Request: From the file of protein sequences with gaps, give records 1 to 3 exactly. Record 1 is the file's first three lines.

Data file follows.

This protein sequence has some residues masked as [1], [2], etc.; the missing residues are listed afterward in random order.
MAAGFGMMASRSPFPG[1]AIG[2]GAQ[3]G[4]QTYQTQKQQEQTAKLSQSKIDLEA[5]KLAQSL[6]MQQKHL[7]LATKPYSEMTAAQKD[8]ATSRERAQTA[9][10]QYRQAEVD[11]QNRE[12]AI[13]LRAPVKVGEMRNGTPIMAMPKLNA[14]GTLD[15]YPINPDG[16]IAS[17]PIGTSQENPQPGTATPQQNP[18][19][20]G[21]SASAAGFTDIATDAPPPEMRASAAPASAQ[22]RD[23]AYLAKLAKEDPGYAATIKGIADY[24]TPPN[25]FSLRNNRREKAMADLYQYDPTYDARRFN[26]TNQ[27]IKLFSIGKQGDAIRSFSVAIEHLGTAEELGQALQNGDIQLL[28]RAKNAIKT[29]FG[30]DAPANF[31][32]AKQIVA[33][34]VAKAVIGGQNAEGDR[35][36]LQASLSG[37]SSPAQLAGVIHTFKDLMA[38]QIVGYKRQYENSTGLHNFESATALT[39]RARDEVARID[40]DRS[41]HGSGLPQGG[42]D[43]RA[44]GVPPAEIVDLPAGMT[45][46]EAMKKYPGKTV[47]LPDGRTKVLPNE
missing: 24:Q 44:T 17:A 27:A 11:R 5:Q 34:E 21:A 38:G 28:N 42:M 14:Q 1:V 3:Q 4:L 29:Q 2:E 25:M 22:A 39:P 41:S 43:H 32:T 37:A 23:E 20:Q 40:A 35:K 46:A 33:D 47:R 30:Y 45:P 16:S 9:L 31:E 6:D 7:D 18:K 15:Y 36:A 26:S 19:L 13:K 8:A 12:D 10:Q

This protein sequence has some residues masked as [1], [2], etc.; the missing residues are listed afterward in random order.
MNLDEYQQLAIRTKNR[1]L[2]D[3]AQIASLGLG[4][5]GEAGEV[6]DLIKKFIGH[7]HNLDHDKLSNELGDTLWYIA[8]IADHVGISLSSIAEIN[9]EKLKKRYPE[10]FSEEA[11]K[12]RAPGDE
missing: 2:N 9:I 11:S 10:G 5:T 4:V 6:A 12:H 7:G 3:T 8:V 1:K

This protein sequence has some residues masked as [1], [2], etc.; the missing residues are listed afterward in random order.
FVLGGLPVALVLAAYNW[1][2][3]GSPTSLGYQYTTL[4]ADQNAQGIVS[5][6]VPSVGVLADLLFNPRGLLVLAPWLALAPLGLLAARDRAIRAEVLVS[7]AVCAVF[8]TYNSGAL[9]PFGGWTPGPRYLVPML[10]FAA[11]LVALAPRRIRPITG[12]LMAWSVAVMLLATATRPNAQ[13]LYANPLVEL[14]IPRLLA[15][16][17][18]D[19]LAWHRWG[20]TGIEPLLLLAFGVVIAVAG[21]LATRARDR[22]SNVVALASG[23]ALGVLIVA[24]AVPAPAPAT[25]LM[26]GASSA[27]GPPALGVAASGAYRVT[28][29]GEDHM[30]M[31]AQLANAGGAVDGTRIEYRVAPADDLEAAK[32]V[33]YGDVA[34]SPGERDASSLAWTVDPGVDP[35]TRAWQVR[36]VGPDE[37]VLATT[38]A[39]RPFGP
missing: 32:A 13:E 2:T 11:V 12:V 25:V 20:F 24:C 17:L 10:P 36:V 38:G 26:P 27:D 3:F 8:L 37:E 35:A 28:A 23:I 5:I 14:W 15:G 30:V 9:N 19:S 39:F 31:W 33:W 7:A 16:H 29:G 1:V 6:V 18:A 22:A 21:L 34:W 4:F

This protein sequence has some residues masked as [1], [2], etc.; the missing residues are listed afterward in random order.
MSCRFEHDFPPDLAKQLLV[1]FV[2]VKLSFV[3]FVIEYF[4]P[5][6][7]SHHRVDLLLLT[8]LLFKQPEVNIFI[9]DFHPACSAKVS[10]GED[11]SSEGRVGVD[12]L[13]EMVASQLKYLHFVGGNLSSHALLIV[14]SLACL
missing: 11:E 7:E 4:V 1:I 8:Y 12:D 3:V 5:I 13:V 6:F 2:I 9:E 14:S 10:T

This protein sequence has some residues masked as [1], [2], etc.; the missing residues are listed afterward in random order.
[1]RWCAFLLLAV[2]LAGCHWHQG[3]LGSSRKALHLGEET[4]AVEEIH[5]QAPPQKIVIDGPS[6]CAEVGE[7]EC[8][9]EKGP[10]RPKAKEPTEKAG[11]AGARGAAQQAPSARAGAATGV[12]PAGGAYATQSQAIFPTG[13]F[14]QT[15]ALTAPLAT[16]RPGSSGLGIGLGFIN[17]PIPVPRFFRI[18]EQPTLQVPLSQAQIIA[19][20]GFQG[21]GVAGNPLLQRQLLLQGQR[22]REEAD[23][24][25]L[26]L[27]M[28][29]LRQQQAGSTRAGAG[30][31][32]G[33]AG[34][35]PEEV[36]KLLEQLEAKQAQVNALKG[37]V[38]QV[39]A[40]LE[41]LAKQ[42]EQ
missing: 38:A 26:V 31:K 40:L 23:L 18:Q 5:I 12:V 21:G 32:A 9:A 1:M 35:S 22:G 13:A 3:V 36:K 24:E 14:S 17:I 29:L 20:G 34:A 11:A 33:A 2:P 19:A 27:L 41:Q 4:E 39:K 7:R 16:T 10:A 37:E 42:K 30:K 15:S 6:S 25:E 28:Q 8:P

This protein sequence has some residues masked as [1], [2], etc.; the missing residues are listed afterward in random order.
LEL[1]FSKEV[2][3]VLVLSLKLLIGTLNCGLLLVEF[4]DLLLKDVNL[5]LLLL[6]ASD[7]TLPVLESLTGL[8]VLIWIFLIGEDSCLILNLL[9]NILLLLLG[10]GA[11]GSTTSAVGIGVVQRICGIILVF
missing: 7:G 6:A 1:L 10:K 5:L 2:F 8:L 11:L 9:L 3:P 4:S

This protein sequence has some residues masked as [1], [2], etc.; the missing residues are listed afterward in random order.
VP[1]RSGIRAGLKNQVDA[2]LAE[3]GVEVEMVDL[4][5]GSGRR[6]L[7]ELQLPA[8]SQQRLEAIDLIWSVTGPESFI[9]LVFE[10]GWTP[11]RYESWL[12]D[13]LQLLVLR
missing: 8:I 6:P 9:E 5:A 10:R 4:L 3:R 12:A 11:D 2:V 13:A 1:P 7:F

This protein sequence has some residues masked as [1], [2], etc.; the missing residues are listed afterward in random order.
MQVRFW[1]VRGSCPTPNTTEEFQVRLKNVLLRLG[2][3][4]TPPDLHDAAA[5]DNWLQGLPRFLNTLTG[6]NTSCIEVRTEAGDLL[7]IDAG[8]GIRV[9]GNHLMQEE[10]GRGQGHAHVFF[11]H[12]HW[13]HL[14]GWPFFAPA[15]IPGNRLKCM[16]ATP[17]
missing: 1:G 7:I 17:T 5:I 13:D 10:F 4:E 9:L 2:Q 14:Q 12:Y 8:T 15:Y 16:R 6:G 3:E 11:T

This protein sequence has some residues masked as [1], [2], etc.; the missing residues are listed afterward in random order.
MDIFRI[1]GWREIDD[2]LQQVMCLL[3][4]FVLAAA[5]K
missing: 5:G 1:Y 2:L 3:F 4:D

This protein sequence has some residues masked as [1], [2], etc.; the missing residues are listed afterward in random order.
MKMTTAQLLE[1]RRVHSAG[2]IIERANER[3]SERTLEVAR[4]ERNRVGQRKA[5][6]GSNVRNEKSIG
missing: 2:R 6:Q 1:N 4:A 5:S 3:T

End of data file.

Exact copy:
This protein sequence has some residues masked as [1], [2], etc.; the missing residues are listed afterward in random order.
MAAGFGMMASRSPFPG[1]AIG[2]GAQ[3]G[4]QTYQTQKQQEQTAKLSQSKIDLEA[5]KLAQSL[6]MQQKHL[7]LATKPYSEMTAAQKD[8]ATSRERAQTA[9][10]QYRQAEVD[11]QNRE[12]AI[13]LRAPVKVGEMRNGTPIMAMPKLNA[14]GTLD[15]YPINPDG[16]IAS[17]PIGTSQENPQPGTATPQQNP[18][19][20]G[21]SASAAGFTDIATDAPPPEMRASAAPASAQ[22]RD[23]AYLAKLAKEDPGYAATIKGIADY[24]TPPN[25]FSLRNNRREKAMADLYQYDPTYDARRFN[26]TNQ[27]IKLFSIGKQGDAIRSFSVAIEHLGTAEELGQALQNGDIQLL[28]RAKNAIKT[29]FG[30]DAPANF[31][32]AKQIVA[33][34]VAKAVIGGQNAEGDR[35][36]LQASLSG[37]SSPAQLAGVIHTFKDLMA[38]QIVGYKRQYENSTGLHNFESATALT[39]RARDEVARID[40]DRS[41]HGSGLPQGG[42]D[43]RA[44]GVPPAEIVDLPAGMT[45][46]EAMKKYPGKTV[47]LPDGRTKVLPNE
missing: 24:Q 44:T 17:A 27:A 11:R 5:Q 34:E 21:A 38:G 28:N 42:M 14:Q 1:V 3:Q 4:L 29:Q 2:E 25:M 22:A 39:P 41:S 43:H 32:T 37:A 23:E 20:Q 40:A 35:K 46:A 33:D 47:R 30:Y 45:P 16:S 9:L 31:E 6:D 7:D 18:K 15:Y 36:A 26:S 19:L 13:K 8:A 12:D 10:Q

This protein sequence has some residues masked as [1], [2], etc.; the missing residues are listed afterward in random order.
MNLDEYQQLAIRTKNR[1]L[2]D[3]AQIASLGLG[4][5]GEAGEV[6]DLIKKFIGH[7]HNLDHDKLSNELGDTLWYIA[8]IADHVGISLSSIAEIN[9]EKLKKRYPE[10]FSEEA[11]K[12]RAPGDE
missing: 2:N 9:I 11:S 10:G 5:T 4:V 6:A 12:H 7:G 3:T 8:V 1:K

This protein sequence has some residues masked as [1], [2], etc.; the missing residues are listed afterward in random order.
FVLGGLPVALVLAAYNW[1][2][3]GSPTSLGYQYTTL[4]ADQNAQGIVS[5][6]VPSVGVLADLLFNPRGLLVLAPWLALAPLGLLAARDRAIRAEVLVS[7]AVCAVF[8]TYNSGAL[9]PFGGWTPGPRYLVPML[10]FAA[11]LVALAPRRIRPITG[12]LMAWSVAVMLLATATRPNAQ[13]LYANPLVEL[14]IPRLLA[15][16][17][18]D[19]LAWHRWG[20]TGIEPLLLLAFGVVIAVAG[21]LATRARDR[22]SNVVALASG[23]ALGVLIVA[24]AVPAPAPAT[25]LM[26]GASSA[27]GPPALGVAASGAYRVT[28][29]GEDHM[30]M[31]AQLANAGGAVDGTRIEYRVAPADDLEAAK[32]V[33]YGDVA[34]SPGERDASSLAWTVDPGVDP[35]TRAWQVR[36]VGPDE[37]VLATT[38]A[39]RPFGP
missing: 32:A 13:E 2:T 11:V 12:V 25:V 20:F 24:C 17:L 10:P 36:V 38:G 26:P 27:D 3:F 8:L 37:E 35:A 28:A 23:I 5:I 14:W 15:G 30:V 9:N 19:S 39:F 31:W 33:W 7:A 16:H 29:G 1:V 6:V 18:A 22:A 21:L 34:W 4:F